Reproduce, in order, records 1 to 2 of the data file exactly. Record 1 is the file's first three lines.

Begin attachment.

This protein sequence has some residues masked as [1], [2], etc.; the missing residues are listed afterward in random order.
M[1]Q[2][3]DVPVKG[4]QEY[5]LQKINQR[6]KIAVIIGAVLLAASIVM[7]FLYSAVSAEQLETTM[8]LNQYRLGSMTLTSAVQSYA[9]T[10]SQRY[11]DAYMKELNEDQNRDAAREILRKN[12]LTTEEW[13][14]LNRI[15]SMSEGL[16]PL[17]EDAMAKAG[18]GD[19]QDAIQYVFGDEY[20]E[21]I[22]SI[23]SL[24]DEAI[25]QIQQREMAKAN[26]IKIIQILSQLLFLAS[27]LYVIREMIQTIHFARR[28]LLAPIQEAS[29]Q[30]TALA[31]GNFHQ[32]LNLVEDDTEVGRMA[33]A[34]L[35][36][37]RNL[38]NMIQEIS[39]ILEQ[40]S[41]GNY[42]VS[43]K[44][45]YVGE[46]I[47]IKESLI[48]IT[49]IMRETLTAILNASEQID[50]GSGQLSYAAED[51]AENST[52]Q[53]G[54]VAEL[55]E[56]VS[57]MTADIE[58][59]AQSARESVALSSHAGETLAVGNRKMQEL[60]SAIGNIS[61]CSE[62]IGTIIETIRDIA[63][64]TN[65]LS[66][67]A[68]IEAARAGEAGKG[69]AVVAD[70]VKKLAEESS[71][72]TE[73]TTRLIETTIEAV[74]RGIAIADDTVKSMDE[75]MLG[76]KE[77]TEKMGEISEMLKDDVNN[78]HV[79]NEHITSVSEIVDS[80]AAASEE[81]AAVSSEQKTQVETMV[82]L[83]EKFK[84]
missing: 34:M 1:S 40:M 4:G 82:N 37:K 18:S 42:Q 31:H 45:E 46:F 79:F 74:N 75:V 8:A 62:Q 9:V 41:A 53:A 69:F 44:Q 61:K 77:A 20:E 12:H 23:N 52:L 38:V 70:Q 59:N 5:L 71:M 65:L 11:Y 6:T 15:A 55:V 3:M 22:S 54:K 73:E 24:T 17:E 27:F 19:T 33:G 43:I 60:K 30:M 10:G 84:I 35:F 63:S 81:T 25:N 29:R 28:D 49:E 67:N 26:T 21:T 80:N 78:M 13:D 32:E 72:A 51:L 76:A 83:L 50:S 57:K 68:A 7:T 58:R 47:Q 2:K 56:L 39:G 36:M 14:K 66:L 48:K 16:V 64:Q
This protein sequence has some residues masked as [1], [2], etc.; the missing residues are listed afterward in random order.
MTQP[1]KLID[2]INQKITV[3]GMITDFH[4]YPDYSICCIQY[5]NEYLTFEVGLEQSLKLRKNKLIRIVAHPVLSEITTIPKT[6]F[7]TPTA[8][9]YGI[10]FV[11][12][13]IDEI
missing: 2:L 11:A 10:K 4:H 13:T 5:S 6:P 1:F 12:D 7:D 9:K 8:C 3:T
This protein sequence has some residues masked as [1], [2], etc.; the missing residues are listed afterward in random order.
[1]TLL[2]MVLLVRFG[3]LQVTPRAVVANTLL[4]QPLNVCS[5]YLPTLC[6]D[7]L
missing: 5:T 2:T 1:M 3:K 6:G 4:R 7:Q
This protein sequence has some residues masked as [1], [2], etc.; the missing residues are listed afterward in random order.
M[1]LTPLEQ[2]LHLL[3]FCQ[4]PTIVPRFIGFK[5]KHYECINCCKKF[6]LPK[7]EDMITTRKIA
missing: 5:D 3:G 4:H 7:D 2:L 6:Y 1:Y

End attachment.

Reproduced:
This protein sequence has some residues masked as [1], [2], etc.; the missing residues are listed afterward in random order.
M[1]Q[2][3]DVPVKG[4]QEY[5]LQKINQR[6]KIAVIIGAVLLAASIVM[7]FLYSAVSAEQLETTM[8]LNQYRLGSMTLTSAVQSYA[9]T[10]SQRY[11]DAYMKELNEDQNRDAAREILRKN[12]LTTEEW[13][14]LNRI[15]SMSEGL[16]PL[17]EDAMAKAG[18]GD[19]QDAIQYVFGDEY[20]E[21]I[22]SI[23]SL[24]DEAI[25]QIQQREMAKAN[26]IKIIQILSQLLFLAS[27]LYVIREMIQTIHFARR[28]LLAPIQEAS[29]Q[30]TALA[31]GNFHQ[32]LNLVEDDTEVGRMA[33]A[34]L[35][36][37]RNL[38]NMIQEIS[39]ILEQ[40]S[41]GNY[42]VS[43]K[44][45]YVGE[46]I[47]IKESLI[48]IT[49]IMRETLTAILNASEQID[50]GSGQLSYAAED[51]AENST[52]Q[53]G[54]VAEL[55]E[56]VS[57]MTADIE[58][59]AQSARESVALSSHAGETLAVGNRKMQEL[60]SAIGNIS[61]CSE[62]IGTIIETIRDIA[63][64]TN[65]LS[66][67]A[68]IEAARAGEAGKG[69]AVVAD[70]VKKLAEESS[71][72]TE[73]TTRLIETTIEAV[74]RGIAIADDTVKSMDE[75]MLG[76]KE[77]TEKMGEISEMLKDDVNN[78]HV[79]NEHITSVSEIVDS[80]AAASEE[81]AAVSSEQKTQVETMV[82]L[83]EKFK[84]
missing: 34:M 1:S 40:M 4:G 82:N 37:K 18:S 42:Q 31:H 45:E 46:F 79:F 74:N 75:V 8:A 62:Q 9:V 41:A 53:A 69:F 44:Q 61:K 77:A 20:E 12:H 23:N 52:L 38:V 70:Q 59:N 5:L 71:M 65:L 11:Y 6:T 15:A 55:V 3:M 22:S 54:K 73:E 24:T 17:E 27:F 19:T 33:G 43:I 60:K 30:M 10:G 84:I 35:F 63:S 81:T 25:N 29:R 28:D 49:E 67:N 26:T 21:T 80:N 78:M 13:D 32:E 72:A 51:L 76:A 83:L 50:S 57:K 68:A 7:T 58:R 47:Q 2:K 56:L 39:G 36:M 14:K 66:L 48:K 16:V 64:Q
This protein sequence has some residues masked as [1], [2], etc.; the missing residues are listed afterward in random order.
MTQP[1]KLID[2]INQKITV[3]GMITDFH[4]YPDYSICCIQY[5]NEYLTFEVGLEQSLKLRKNKLIRIVAHPVLSEITTIPKT[6]F[7]TPTA[8][9]YGI[10]FV[11][12][13]IDEI
missing: 2:L 11:A 10:K 4:H 13:T 5:S 6:P 1:F 12:D 7:D 9:K 8:C 3:T